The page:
Qualify by holding a Master of Science (no major specified) AND gaining 3,500 hours of experience performing electrical work under the supervision of a licensed electrician

OR

Qualify by holding a Bachelor of Science (no major specified) AND gaining 4,900 hours of experience performing electrical work under the supervision of a licensed electrician

Technical School Programs 

You have the option of enrolling in an electrical program through one of New York’s many trade schools to earn a certificate, diploma or Associate of Applied Science in Electrical Engineering or Electrical Technology. The benefit to enrolling in a technical program is clear, in that it can significantly reduce the experience requirements for licensure.

Your trade school program will involve classroom and lab-based training, and in some cases may include an internship that will put out in the field gaining real-world experience working for an electrical contracting company under the supervision of a licensed electrician.

Through your educational program you can expect to study the following topics:

  • Safety and Health Awareness
  • Blueprint Reading and Sketching
  • Basic Mathematics and Trade Math
  • Trade Electrical Theory
  • Tools and Equipment
  • National Electrical Code
  • New York Electrical Code
  • Motor Control and Distributed Control
  • Intelligent Wiring Systems
  • Low Voltage Systems
  • Lighting Controls and Energy Efficiency
  • Project Layout and Planning
  • Thinwall Conduit Raceway Systems
  • Rigid Conduit Raceway Systems
  • Installing Services, Switchboards and Panels
  • Floor Duct Installation
  • Motor Control Center Installation
  • Installing, Splicing and Terminating Wires and Cables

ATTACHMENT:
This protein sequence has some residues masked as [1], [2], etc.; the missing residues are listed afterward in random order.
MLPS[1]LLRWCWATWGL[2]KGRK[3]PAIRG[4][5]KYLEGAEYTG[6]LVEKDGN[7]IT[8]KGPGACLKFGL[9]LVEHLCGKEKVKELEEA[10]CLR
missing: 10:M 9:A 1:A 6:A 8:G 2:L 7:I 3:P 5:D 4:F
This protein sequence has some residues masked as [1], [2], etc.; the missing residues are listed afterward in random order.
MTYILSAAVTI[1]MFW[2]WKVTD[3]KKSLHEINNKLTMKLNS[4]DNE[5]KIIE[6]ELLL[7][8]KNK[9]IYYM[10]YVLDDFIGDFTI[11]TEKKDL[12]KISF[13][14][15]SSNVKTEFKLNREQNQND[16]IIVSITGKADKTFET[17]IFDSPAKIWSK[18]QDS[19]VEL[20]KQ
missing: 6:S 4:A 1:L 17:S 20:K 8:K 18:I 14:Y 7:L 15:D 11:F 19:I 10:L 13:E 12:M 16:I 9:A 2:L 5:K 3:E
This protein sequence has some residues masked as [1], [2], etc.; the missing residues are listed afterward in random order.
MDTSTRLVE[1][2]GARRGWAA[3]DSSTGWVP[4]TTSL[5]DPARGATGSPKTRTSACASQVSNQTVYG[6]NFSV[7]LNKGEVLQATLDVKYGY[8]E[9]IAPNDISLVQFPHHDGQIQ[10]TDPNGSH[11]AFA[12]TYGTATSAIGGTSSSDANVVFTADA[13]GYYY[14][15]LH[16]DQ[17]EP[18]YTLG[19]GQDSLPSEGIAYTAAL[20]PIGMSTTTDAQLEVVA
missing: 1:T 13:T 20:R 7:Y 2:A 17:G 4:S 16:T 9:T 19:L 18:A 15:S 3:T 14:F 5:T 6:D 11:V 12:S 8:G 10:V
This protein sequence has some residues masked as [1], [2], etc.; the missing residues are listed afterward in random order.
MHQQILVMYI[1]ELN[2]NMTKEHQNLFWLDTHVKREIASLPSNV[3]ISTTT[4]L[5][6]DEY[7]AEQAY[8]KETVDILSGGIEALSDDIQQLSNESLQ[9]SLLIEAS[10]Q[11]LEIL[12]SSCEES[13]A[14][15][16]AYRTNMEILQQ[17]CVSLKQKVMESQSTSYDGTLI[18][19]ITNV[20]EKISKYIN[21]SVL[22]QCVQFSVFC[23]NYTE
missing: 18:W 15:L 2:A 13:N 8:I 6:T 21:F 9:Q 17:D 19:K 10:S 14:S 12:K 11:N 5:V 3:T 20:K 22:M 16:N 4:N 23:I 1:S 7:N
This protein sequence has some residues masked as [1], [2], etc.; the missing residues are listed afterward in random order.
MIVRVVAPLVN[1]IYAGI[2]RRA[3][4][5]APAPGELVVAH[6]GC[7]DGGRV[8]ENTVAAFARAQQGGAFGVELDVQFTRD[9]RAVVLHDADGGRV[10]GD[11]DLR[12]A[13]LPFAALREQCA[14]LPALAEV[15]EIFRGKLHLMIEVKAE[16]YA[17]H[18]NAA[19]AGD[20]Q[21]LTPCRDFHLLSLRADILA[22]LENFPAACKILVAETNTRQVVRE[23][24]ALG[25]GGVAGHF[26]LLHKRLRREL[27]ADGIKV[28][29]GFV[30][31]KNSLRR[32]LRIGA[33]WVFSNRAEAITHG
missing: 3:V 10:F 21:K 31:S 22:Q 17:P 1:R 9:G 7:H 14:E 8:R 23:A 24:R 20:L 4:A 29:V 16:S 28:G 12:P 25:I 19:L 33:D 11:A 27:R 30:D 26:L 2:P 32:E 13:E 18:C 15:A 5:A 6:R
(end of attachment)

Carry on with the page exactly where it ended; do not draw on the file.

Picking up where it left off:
• Cable Tray Installation
  • Lighting System Installation
  • Testing and Troubleshooting Feeders, Motors, and Branch Circuits
  • Fire Alarm and Security System Installation
  • Motor Installation
  • Installing Sound and Communication Systems
  • Installing Fiber Optic and Tele/Data Cable
  • Welding/Exothermic Welding and Brazing, Mechanical Fastening

Upon completing your program, you would transition to full time employment as an apprentice or entry-level technician and begin working toward meeting licensing requirements.

Apprenticeship Programs 

Apprenticeship opportunities can be found through New York State Department of Labor’s database of programs.

Apprenticeships are available through the union-sanctioned New York Joint Apprenticeship and Training Committees sponsored by the International Brotherhood of Electrical Workers (IBEW) and National Electrical Contractors Association (NECA) under the Electrical Training Alliance, as well as through non-union trade organizations or directly through electrical contractors and other non-registered programs.


 

Step 2. Take the Required Licensing Exams and Apply for Licensure

There are two types of electrician licenses available through the New York City Department of Buildings:

  • Special Electricians are licensed to perform electrical work on specific buildings or lots. This is the standard license for electricians employed to work in-facility as employees of hospital systems, hotels, school districts, or municipal agency buildings as city employees.
  • Master Electricians are licensed as independent contractors who can bid jobs and perform electrical work on any building in NYC without restrictions.

You may take the exam and apply for either of these licenses after completing the requirements of your initial training and experience phase described in Step 1. If you are interested in becoming an independent contractor (Master Electrician), move on to Step 3.